Galaxy S21 Bill of Materials Reveal How The Flagships are $200 Cheaper This Time
According to a report, the Galaxy S21 series costs Samsung $200 less than the Galaxy S20 series that was released last year. But how much did it actually cost Samsung to make these phones in the first place? Well, according to Counterpoint Research, the bill of materials for the $1,199 128GB Galaxy S21 Ultra with Snapdragon 888 and mmWave costs $533 to produce. The research company suggests that as compared to the BoM of the Galaxy S20 Ultra, there is a 7% decline.
The company has reported that memory and moving to a processor with an integrated modem, reduction in the number of mmWave module antennas, and the lack of earphones and chargers in the box are the main determinants behind this drop in the cost for the Galaxy S21 Ultra. However, due to the phone adding S-Pen and support for the ultra-wide band, the connectivity costs were on the higher side.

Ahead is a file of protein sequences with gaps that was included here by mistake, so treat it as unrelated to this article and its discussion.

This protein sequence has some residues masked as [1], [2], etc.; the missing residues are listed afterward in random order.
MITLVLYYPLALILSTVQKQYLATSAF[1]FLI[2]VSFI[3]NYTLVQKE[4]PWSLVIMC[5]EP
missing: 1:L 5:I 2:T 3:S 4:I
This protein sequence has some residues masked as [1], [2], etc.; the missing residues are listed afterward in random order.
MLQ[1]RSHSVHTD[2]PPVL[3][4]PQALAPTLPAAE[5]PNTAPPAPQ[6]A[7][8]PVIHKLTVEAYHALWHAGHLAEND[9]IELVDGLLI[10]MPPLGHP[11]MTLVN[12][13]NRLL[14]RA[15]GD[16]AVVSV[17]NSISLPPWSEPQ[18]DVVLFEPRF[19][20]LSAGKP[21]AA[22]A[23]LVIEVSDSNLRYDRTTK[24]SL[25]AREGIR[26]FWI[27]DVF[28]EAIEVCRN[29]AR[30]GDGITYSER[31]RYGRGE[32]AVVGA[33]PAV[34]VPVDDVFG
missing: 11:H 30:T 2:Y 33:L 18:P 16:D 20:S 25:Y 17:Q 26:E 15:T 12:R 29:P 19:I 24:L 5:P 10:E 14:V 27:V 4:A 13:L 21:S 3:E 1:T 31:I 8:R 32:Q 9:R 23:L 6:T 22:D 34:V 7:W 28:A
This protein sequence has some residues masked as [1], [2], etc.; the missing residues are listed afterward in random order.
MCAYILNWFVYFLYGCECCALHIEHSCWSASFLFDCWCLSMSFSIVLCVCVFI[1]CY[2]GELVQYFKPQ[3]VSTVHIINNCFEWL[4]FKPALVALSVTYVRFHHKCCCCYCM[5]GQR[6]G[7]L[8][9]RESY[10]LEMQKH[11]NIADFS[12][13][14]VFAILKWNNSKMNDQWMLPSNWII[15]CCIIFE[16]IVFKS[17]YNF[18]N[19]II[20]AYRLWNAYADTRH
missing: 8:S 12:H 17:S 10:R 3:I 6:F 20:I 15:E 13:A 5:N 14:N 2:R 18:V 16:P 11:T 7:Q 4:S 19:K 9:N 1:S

Galaxy S21 Series Managed to Save Samsung Some Money When Manufacturing
With that said, it is important to note that a $533 bill of materials does not mean that Samsung ended up making $666 in profit for every 128GB Galaxy S21 Ultra sold. There is a lot that goes into making a smartphone, and companies have to spend money on research, marketing, and other costs that are not included in component costs. It is also interesting to see that Samsung actually managed to produce the Exynos variant of the Galaxy S21 Ultra, which is presumably because of the lack of mmWave components and an in-house chip. You can look at the chart below.
The Galaxy S21 and S21 Plus also saw cost savings of around 12% and 13%, respectively, compared to the predecessors. The 256GB Galaxy S21 (Exynos 2100) had a BoM of around $414. The research firm has talked about how these savings happened because of removing the 3D ToF sensor on the Plus model and a lower display resolution. Additionally, the Plus model also ships with less RAM than the predecessors, along with a lack of earphones and chargers in the box.
For those interested in reading the report in detail, you can check it out here.
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